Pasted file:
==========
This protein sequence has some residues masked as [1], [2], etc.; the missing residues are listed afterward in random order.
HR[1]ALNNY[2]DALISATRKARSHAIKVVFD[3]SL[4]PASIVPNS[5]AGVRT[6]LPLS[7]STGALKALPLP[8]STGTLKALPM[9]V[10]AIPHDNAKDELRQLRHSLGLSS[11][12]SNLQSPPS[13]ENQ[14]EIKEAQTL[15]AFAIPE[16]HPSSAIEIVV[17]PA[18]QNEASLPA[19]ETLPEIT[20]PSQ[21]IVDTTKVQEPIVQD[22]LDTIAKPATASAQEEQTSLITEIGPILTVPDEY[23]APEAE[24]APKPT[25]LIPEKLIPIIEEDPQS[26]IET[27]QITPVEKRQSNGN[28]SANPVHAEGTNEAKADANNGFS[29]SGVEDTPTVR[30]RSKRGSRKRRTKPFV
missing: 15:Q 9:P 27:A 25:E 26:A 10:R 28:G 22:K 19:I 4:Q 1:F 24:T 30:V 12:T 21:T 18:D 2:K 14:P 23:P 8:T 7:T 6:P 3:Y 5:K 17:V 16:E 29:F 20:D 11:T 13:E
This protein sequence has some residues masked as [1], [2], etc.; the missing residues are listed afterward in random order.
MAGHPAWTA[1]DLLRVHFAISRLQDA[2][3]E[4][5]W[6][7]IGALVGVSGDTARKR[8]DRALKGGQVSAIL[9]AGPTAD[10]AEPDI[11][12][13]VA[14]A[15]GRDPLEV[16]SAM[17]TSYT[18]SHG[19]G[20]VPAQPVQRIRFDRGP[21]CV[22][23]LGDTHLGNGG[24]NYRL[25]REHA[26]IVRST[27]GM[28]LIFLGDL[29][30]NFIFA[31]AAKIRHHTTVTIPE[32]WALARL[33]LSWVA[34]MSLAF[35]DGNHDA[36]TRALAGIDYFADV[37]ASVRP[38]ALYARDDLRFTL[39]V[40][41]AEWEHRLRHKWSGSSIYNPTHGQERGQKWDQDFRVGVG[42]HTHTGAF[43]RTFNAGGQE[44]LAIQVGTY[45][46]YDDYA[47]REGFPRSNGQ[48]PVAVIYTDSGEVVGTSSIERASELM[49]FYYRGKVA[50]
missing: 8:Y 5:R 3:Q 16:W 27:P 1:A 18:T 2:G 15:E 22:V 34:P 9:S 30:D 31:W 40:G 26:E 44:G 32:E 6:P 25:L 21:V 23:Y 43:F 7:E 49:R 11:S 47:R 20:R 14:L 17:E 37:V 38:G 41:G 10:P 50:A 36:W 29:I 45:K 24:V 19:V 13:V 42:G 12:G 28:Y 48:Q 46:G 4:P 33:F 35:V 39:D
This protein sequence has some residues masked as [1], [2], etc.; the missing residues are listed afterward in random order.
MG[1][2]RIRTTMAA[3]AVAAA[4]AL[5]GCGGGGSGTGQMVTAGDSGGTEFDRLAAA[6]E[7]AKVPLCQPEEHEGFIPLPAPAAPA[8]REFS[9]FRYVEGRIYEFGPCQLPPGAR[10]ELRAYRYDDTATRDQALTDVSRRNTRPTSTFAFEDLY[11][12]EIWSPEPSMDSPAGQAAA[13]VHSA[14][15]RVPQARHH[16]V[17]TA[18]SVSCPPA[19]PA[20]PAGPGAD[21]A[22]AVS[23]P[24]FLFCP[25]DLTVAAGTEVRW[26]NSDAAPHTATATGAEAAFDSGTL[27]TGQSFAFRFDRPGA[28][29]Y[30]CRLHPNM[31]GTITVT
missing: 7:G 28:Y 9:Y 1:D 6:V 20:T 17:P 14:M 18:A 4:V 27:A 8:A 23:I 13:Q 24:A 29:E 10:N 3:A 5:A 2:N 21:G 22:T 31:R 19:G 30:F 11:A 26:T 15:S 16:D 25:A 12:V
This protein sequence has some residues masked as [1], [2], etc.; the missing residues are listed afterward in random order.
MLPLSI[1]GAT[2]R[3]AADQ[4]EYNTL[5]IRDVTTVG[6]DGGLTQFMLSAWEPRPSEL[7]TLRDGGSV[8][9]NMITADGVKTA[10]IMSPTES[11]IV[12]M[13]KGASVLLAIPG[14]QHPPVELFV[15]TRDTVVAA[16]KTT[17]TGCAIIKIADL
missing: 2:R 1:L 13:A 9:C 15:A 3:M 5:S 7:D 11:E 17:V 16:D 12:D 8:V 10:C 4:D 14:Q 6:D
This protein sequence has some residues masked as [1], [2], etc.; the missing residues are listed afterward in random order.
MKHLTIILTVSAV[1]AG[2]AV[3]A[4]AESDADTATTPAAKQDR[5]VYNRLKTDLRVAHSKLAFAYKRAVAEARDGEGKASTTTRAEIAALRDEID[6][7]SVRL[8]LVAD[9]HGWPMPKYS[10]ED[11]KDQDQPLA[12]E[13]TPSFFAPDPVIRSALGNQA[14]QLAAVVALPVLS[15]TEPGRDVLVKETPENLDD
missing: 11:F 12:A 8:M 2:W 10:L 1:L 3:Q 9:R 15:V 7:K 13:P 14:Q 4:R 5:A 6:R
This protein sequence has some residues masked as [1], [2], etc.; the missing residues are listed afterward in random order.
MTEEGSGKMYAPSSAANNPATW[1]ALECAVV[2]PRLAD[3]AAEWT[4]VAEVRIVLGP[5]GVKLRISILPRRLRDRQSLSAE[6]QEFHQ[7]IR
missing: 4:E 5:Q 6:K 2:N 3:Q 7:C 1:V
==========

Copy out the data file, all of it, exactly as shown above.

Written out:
This protein sequence has some residues masked as [1], [2], etc.; the missing residues are listed afterward in random order.
HR[1]ALNNY[2]DALISATRKARSHAIKVVFD[3]SL[4]PASIVPNS[5]AGVRT[6]LPLS[7]STGALKALPLP[8]STGTLKALPM[9]V[10]AIPHDNAKDELRQLRHSLGLSS[11][12]SNLQSPPS[13]ENQ[14]EIKEAQTL[15]AFAIPE[16]HPSSAIEIVV[17]PA[18]QNEASLPA[19]ETLPEIT[20]PSQ[21]IVDTTKVQEPIVQD[22]LDTIAKPATASAQEEQTSLITEIGPILTVPDEY[23]APEAE[24]APKPT[25]LIPEKLIPIIEEDPQS[26]IET[27]QITPVEKRQSNGN[28]SANPVHAEGTNEAKADANNGFS[29]SGVEDTPTVR[30]RSKRGSRKRRTKPFV
missing: 15:Q 9:P 27:A 25:E 26:A 10:R 28:G 22:K 19:I 4:Q 1:F 24:T 30:V 12:T 21:T 18:D 2:K 14:P 23:P 8:T 7:T 6:P 3:Y 5:K 17:V 16:E 29:F 20:D 11:T 13:E
This protein sequence has some residues masked as [1], [2], etc.; the missing residues are listed afterward in random order.
MAGHPAWTA[1]DLLRVHFAISRLQDA[2][3]E[4][5]W[6][7]IGALVGVSGDTARKR[8]DRALKGGQVSAIL[9]AGPTAD[10]AEPDI[11][12][13]VA[14]A[15]GRDPLEV[16]SAM[17]TSYT[18]SHG[19]G[20]VPAQPVQRIRFDRGP[21]CV[22][23]LGDTHLGNGG[24]NYRL[25]REHA[26]IVRST[27]GM[28]LIFLGDL[29][30]NFIFA[31]AAKIRHHTTVTIPE[32]WALARL[33]LSWVA[34]MSLAF[35]DGNHDA[36]TRALAGIDYFADV[37]ASVRP[38]ALYARDDLRFTL[39]V[40][41]AEWEHRLRHKWSGSSIYNPTHGQERGQKWDQDFRVGVG[42]HTHTGAF[43]RTFNAGGQE[44]LAIQVGTY[45][46]YDDYA[47]REGFPRSNGQ[48]PVAVIYTDSGEVVGTSSIERASELM[49]FYYRGKVA[50]
missing: 8:Y 5:R 3:Q 16:W 27:P 1:A 18:T 2:G 15:E 22:V 34:P 9:S 30:D 31:W 40:G 26:E 44:G 32:E 6:P 25:L 21:V 23:Y 43:F 7:E 49:R 11:S 47:R 20:R 14:L 17:E 37:V 38:G 41:G 10:P 50:A 36:W 29:I 45:K 24:V 19:V 13:V 42:G 12:G 28:Y 48:Q 46:G 4:P 33:F 35:V 39:D
This protein sequence has some residues masked as [1], [2], etc.; the missing residues are listed afterward in random order.
MG[1][2]RIRTTMAA[3]AVAAA[4]AL[5]GCGGGGSGTGQMVTAGDSGGTEFDRLAAA[6]E[7]AKVPLCQPEEHEGFIPLPAPAAPA[8]REFS[9]FRYVEGRIYEFGPCQLPPGAR[10]ELRAYRYDDTATRDQALTDVSRRNTRPTSTFAFEDLY[11][12]EIWSPEPSMDSPAGQAAA[13]VHSA[14][15]RVPQARHH[16]V[17]TA[18]SVSCPPA[19]PA[20]PAGPGAD[21]A[22]AVS[23]P[24]FLFCP[25]DLTVAAGTEVRW[26]NSDAAPHTATATGAEAAFDSGTL[27]TGQSFAFRFDRPGA[28][29]Y[30]CRLHPNM[31]GTITVT
missing: 7:G 28:Y 9:Y 1:D 6:V 20:T 17:P 14:M 18:A 4:V 27:A 8:A 23:I 13:Q 24:A 29:E 10:N 3:A 5:A 2:N 21:G 22:T 31:R 19:G 30:F 11:A 26:T 15:S 16:D 25:A 12:V
This protein sequence has some residues masked as [1], [2], etc.; the missing residues are listed afterward in random order.
MLPLSI[1]GAT[2]R[3]AADQ[4]EYNTL[5]IRDVTTVG[6]DGGLTQFMLSAWEPRPSEL[7]TLRDGGSV[8][9]NMITADGVKTA[10]IMSPTES[11]IV[12]M[13]KGASVLLAIPG[14]QHPPVELFV[15]TRDTVVAA[16]KTT[17]TGCAIIKIADL
missing: 2:R 1:L 13:A 9:C 15:A 3:M 5:S 7:D 11:E 17:V 16:D 12:D 8:V 10:C 4:D 14:Q 6:D
This protein sequence has some residues masked as [1], [2], etc.; the missing residues are listed afterward in random order.
MKHLTIILTVSAV[1]AG[2]AV[3]A[4]AESDADTATTPAAKQDR[5]VYNRLKTDLRVAHSKLAFAYKRAVAEARDGEGKASTTTRAEIAALRDEID[6][7]SVRL[8]LVAD[9]HGWPMPKYS[10]ED[11]KDQDQPLA[12]E[13]TPSFFAPDPVIRSALGNQA[14]QLAAVVALPVLS[15]TEPGRDVLVKETPENLDD
missing: 11:F 12:A 8:M 2:W 10:L 1:L 3:Q 9:R 15:V 7:K 13:P 14:Q 4:R 5:A 6:R
This protein sequence has some residues masked as [1], [2], etc.; the missing residues are listed afterward in random order.
MTEEGSGKMYAPSSAANNPATW[1]ALECAVV[2]PRLAD[3]AAEWT[4]VAEVRIVLGP[5]GVKLRISILPRRLRDRQSLSAE[6]QEFHQ[7]IR
missing: 4:E 5:Q 6:K 2:N 3:Q 7:C 1:V